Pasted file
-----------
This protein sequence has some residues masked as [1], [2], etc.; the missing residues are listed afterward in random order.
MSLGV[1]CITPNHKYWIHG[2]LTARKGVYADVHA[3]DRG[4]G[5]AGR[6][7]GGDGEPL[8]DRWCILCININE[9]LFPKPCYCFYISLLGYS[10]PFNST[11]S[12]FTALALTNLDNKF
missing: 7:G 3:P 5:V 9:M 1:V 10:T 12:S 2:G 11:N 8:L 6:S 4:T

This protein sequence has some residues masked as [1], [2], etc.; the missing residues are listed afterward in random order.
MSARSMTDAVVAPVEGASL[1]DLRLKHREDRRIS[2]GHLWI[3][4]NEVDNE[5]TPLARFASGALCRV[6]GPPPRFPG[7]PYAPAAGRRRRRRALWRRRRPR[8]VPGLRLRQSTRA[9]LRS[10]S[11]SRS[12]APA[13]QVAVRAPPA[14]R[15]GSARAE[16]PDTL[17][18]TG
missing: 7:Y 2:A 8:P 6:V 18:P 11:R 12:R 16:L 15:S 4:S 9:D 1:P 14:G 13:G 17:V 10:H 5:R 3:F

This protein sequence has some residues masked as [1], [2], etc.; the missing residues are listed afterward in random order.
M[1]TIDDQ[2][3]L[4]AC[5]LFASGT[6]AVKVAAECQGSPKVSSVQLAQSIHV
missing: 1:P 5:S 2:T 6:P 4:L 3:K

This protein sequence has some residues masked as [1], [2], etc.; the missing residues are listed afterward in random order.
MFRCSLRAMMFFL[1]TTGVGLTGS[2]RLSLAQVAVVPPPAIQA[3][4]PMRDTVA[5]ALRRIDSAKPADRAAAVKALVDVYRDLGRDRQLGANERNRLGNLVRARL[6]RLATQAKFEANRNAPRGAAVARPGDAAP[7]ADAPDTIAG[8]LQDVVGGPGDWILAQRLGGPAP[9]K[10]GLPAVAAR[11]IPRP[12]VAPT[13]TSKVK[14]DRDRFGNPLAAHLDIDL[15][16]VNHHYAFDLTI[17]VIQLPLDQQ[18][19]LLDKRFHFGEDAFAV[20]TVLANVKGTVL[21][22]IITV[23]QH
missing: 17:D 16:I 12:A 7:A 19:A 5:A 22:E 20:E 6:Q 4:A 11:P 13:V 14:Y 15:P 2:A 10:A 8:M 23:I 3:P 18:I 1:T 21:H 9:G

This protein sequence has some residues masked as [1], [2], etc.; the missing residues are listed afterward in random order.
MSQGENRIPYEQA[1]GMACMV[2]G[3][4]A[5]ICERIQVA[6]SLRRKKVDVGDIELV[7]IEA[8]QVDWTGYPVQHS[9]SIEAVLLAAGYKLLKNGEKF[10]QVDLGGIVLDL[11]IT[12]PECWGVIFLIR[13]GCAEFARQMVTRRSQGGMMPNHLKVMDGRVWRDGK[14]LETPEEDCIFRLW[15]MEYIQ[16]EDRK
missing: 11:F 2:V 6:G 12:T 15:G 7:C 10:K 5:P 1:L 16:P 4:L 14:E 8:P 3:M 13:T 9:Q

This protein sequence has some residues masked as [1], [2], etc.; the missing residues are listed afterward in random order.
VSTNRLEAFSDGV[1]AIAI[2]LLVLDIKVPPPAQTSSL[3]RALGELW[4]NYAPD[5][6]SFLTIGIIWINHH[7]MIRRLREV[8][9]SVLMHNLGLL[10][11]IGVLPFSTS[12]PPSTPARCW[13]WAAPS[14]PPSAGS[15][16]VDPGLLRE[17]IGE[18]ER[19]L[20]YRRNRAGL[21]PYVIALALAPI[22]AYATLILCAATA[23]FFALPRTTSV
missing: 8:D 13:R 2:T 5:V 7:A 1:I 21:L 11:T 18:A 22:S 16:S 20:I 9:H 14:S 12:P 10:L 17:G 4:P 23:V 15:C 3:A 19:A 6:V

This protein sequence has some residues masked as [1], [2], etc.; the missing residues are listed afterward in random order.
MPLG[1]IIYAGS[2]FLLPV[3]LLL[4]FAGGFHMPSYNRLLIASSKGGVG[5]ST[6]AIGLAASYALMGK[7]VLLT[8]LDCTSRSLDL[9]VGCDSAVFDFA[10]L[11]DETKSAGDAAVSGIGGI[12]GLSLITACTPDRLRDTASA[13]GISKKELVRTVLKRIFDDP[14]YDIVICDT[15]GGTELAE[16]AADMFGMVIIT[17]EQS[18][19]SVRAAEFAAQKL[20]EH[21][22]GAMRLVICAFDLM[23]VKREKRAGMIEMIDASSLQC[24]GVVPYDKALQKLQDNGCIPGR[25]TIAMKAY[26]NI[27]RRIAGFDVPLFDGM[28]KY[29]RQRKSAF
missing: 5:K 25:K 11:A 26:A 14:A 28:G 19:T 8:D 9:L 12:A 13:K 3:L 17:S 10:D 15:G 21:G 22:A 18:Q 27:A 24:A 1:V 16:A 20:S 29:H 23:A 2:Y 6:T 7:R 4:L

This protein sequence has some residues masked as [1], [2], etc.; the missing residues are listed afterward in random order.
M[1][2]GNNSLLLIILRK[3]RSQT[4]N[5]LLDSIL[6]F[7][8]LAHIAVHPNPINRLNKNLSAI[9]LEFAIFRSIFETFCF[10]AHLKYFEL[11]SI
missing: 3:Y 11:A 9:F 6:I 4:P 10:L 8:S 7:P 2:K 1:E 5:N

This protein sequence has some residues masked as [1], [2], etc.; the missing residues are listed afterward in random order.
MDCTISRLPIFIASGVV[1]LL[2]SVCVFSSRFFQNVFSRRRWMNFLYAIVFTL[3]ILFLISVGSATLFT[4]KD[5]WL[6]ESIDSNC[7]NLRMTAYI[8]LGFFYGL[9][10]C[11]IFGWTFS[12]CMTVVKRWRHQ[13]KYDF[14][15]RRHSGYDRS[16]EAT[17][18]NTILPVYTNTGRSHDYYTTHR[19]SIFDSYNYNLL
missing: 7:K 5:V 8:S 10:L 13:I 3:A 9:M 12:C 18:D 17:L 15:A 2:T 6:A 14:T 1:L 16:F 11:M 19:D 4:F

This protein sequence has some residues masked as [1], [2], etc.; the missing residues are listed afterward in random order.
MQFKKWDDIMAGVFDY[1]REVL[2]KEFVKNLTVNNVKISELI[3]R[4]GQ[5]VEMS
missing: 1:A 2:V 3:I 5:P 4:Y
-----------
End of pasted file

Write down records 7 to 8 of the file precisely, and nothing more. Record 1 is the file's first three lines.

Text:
This protein sequence has some residues masked as [1], [2], etc.; the missing residues are listed afterward in random order.
MPLG[1]IIYAGS[2]FLLPV[3]LLL[4]FAGGFHMPSYNRLLIASSKGGVG[5]ST[6]AIGLAASYALMGK[7]VLLT[8]LDCTSRSLDL[9]VGCDSAVFDFA[10]L[11]DETKSAGDAAVSGIGGI[12]GLSLITACTPDRLRDTASA[13]GISKKELVRTVLKRIFDDP[14]YDIVICDT[15]GGTELAE[16]AADMFGMVIIT[17]EQS[18][19]SVRAAEFAAQKL[20]EH[21][22]GAMRLVICAFDLM[23]VKREKRAGMIEMIDASSLQC[24]GVVPYDKALQKLQDNGCIPGR[25]TIAMKAY[26]NI[27]RRIAGFDVPLFDGM[28]KY[29]RQRKSAF
missing: 5:K 25:K 11:A 26:A 14:A 28:G 19:T 8:D 9:L 12:A 13:K 3:L 17:S 10:D 15:G 21:G 22:A 18:Q 27:A 24:A 1:V 16:A 20:S 29:H 23:A 2:Y 6:T 7:R 4:L

This protein sequence has some residues masked as [1], [2], etc.; the missing residues are listed afterward in random order.
M[1][2]GNNSLLLIILRK[3]RSQT[4]N[5]LLDSIL[6]F[7][8]LAHIAVHPNPINRLNKNLSAI[9]LEFAIFRSIFETFCF[10]AHLKYFEL[11]SI
missing: 3:Y 11:A 9:F 6:I 4:P 10:L 8:S 7:P 2:K 1:E 5:N